The role of stock exchanges in growing the African financial markets
Robbie Cheadle, Associate Director, Deal Advisory
“STOCK EXCHANGES PLAY A VITAL AND VARIED ROLE IN THE DEVELOPMENT OF THE ECONOMY OF A COUNTRY.”
Some of the most important areas of economic development that stock exchanges play a significant role in are as follows:
- Enabling companies to raise equity capital to fund growth requirements, existing projects and acquisition opportunities and/or reduce current gearing levels in the company;
- Providing companies with a currency, in the form of listed shares, that they can utilise to make acquisitions;
- Facilitating investment by the public into fast growing and high yielding economic sectors while offering investor protections via formal oversight and regulation of investments;
- Enabling small investors to participate in the growth and future wealth of profitable companies; and
- Providing governments with a platform to raise debt funding for developmental projects through the issue of bonds.
The bond and equity markets in Africa are still relatively underdeveloped in comparison to their European, American, Asian and Australian counterparts. Based on statistics provided by African Securities Exchanges Association (“ASEA”), the combined value of all of the equity securities traded in respect of the 21 ASEA member stock exchanges that were reviewed by KPMG (“Reviewed ASEA Members”) during 2013 amounted to US$454 974.4 million of which US$41 920.50 million related to all of the ASEA member stock exchanges excluding the JSE Limited (“JSE”). The Reviewed ASEA Members with the next highest traded values of equity securities were the Egyptian Stock Exchange (“EGX”) and the Casablanca Stock Exchange (“CSE”), with total values of equity securities traded during 2013 of US$23 331.2 million and US$5 956.6 million, respectively. The total market capitalisation of the Reviewed ASEA Members was US$1 611.80 billion to which the JSE contributes US$1 102.3 billion. Excluding the JSE, the Namibian Stock Exchange has the highest market capitalisation, amounting to US$134.1 billion, followed by the Nigerian Stock Exchange, with a market capitalisation of US$80.7 billion. The total number of listed companies on the 21 ASEA member stock exchanges was 1 413 as at 31 December 2013.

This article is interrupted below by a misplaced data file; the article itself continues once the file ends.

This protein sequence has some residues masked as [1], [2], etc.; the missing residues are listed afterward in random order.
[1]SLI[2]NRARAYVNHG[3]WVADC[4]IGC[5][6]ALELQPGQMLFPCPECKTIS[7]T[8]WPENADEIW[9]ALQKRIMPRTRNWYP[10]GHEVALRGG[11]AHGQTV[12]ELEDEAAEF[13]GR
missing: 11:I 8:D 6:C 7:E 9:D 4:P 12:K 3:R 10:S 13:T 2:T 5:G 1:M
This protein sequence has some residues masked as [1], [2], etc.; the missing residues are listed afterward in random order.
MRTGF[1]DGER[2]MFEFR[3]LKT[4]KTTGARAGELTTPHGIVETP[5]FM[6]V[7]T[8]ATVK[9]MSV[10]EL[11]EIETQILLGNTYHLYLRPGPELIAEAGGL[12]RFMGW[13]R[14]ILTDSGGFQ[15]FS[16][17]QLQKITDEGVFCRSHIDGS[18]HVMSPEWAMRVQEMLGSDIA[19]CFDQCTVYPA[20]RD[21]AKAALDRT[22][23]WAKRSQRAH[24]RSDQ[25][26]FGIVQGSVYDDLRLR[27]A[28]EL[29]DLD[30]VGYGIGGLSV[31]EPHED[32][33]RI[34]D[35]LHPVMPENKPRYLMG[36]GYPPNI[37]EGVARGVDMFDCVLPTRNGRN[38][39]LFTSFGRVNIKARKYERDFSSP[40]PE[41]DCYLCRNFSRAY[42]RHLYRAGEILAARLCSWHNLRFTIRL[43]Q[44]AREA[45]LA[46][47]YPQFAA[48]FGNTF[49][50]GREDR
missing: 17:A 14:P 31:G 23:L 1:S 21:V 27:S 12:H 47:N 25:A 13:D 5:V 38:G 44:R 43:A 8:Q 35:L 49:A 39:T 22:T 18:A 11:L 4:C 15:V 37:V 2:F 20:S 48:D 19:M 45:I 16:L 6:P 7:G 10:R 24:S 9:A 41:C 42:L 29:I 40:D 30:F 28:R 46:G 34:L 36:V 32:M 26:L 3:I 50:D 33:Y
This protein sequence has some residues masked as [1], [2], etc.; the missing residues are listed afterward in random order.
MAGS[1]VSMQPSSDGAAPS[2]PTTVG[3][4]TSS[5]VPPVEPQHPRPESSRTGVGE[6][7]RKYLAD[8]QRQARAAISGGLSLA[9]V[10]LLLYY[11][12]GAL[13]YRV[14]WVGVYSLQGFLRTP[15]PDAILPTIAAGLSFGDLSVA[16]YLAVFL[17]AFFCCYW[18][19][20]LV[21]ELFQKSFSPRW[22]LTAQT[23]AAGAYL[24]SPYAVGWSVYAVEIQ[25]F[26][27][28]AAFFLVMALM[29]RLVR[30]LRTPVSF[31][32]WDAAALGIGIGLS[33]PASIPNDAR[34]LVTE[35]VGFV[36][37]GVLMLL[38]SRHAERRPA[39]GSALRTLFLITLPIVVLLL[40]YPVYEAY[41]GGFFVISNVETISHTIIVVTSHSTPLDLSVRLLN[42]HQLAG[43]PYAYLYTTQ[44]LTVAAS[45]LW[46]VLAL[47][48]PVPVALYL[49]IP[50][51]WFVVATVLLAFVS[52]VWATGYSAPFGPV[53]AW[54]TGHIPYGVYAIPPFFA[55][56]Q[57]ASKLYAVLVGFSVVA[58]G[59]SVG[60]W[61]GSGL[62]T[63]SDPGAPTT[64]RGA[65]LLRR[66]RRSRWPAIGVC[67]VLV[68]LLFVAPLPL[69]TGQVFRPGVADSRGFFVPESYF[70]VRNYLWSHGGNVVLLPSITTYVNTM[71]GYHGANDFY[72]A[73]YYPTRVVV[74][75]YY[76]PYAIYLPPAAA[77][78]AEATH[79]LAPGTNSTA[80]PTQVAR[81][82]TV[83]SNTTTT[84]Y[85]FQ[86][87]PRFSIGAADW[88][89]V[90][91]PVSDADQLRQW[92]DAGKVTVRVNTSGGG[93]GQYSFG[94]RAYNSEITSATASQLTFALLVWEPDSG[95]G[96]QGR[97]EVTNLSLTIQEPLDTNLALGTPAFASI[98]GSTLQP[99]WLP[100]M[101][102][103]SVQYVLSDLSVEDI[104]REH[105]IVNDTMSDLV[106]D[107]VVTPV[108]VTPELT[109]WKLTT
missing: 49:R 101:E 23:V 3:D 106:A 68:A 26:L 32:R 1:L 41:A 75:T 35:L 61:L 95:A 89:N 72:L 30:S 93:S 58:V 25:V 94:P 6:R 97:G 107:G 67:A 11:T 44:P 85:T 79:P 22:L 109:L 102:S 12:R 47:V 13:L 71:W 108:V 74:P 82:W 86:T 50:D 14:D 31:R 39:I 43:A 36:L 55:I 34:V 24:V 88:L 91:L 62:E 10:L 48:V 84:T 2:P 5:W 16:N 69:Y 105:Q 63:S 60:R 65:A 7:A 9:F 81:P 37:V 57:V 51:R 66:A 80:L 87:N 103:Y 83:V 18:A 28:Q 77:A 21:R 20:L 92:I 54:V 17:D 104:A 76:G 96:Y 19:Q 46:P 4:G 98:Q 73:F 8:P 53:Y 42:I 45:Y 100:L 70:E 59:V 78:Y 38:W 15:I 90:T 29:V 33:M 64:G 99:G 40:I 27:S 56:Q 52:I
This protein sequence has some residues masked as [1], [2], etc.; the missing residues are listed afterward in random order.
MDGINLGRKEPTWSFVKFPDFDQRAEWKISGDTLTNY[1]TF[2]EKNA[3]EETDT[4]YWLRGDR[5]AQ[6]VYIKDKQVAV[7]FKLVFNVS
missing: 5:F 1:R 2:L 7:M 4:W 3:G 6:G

Based on the ASEA statistics provided in the ASEA 2014 Yearbook, the combined value of all of the listed bonds traded in respect of the Reviewed ASEA Members during 2013 amounted to US$2 080.6 billion of which US$13 634.06 million related to all of the ASEA member stock exchanges excluding the JSE. The Nairobi Stock Exchange in Kenya registered trade amounting to US$5 261.2 million in respect of listed bonds in 2013, followed by the EGX with a traded bond value of US$4 149.4 million and the Lusaka Stock Exchange, with a traded bond value of US$2 465.0 million in 2013. It is noted that not all government bonds trade on the local African stock exchanges.
The African stock exchanges have amongst the lowest liquidities in the world with only EGX, the JSE and the Khartoum Stock Exchange in Sudan, achieving anywhere close to average global liquidity, with liquidities (calculated as total values of equity securities traded during the year ended 31 December 2013 divided by the total market capitalisation of the stock exchange on 31 December 2013) of 37.9%, 37.5% and 32.5%, respectively.
The lack of liquidity on the African stock exchanges is due to a number of factors including the limited number of listed companies on the stock exchanges, the limited free float, the low numbers of retail investors, the significant and long-term holdings by pension funds and the high transaction costs. Prospective foreign investors have difficulty in finding a counterpart who is willing to sell their shares. In addition, it is difficult for prospective institutional investors to secure large enough quantities of the target securities to meet their investment criteria.